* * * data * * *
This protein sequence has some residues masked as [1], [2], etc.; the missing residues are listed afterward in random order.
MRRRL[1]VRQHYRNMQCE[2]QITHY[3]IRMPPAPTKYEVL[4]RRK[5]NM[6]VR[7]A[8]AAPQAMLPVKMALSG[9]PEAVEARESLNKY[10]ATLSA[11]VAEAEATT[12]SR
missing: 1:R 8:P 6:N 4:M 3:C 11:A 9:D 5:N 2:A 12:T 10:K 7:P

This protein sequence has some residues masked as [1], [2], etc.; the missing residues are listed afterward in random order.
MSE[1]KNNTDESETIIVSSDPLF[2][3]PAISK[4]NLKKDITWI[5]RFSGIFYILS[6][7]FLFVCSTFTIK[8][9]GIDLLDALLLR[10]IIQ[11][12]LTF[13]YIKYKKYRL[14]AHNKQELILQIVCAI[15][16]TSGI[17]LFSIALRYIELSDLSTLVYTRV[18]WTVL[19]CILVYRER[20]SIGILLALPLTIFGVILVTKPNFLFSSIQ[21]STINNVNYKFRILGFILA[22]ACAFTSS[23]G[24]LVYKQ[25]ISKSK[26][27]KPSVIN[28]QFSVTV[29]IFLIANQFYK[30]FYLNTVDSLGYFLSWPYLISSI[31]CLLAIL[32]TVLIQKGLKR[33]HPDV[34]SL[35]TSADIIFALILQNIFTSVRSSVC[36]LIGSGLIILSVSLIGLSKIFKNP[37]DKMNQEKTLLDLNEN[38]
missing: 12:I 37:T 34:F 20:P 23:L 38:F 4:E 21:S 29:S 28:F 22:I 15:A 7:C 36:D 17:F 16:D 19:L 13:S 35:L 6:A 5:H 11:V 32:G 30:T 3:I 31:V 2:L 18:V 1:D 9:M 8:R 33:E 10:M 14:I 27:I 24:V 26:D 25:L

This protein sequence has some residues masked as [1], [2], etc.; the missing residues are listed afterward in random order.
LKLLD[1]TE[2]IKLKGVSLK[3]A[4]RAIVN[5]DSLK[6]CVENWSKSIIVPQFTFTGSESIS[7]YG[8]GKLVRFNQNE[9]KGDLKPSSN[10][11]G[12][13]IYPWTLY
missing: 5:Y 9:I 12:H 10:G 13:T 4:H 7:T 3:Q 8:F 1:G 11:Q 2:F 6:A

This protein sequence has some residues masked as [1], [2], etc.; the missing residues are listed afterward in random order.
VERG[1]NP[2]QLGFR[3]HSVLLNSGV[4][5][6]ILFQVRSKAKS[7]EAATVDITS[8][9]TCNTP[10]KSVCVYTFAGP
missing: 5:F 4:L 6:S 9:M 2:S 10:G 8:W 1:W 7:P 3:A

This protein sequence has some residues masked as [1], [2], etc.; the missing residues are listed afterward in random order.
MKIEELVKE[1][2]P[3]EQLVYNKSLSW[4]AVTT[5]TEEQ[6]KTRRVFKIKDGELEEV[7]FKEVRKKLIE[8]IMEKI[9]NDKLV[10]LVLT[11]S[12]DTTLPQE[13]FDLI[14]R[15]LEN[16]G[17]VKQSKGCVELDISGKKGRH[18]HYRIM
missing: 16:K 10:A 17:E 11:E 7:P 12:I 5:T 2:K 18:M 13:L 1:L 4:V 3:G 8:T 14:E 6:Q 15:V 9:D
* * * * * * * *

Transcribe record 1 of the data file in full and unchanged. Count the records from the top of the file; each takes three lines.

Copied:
This protein sequence has some residues masked as [1], [2], etc.; the missing residues are listed afterward in random order.
MRRRL[1]VRQHYRNMQCE[2]QITHY[3]IRMPPAPTKYEVL[4]RRK[5]NM[6]VR[7]A[8]AAPQAMLPVKMALSG[9]PEAVEARESLNKY[10]ATLSA[11]VAEAEATT[12]SR
missing: 1:R 8:P 6:N 4:M 3:C 11:A 9:D 5:N 2:A 12:T 10:K 7:P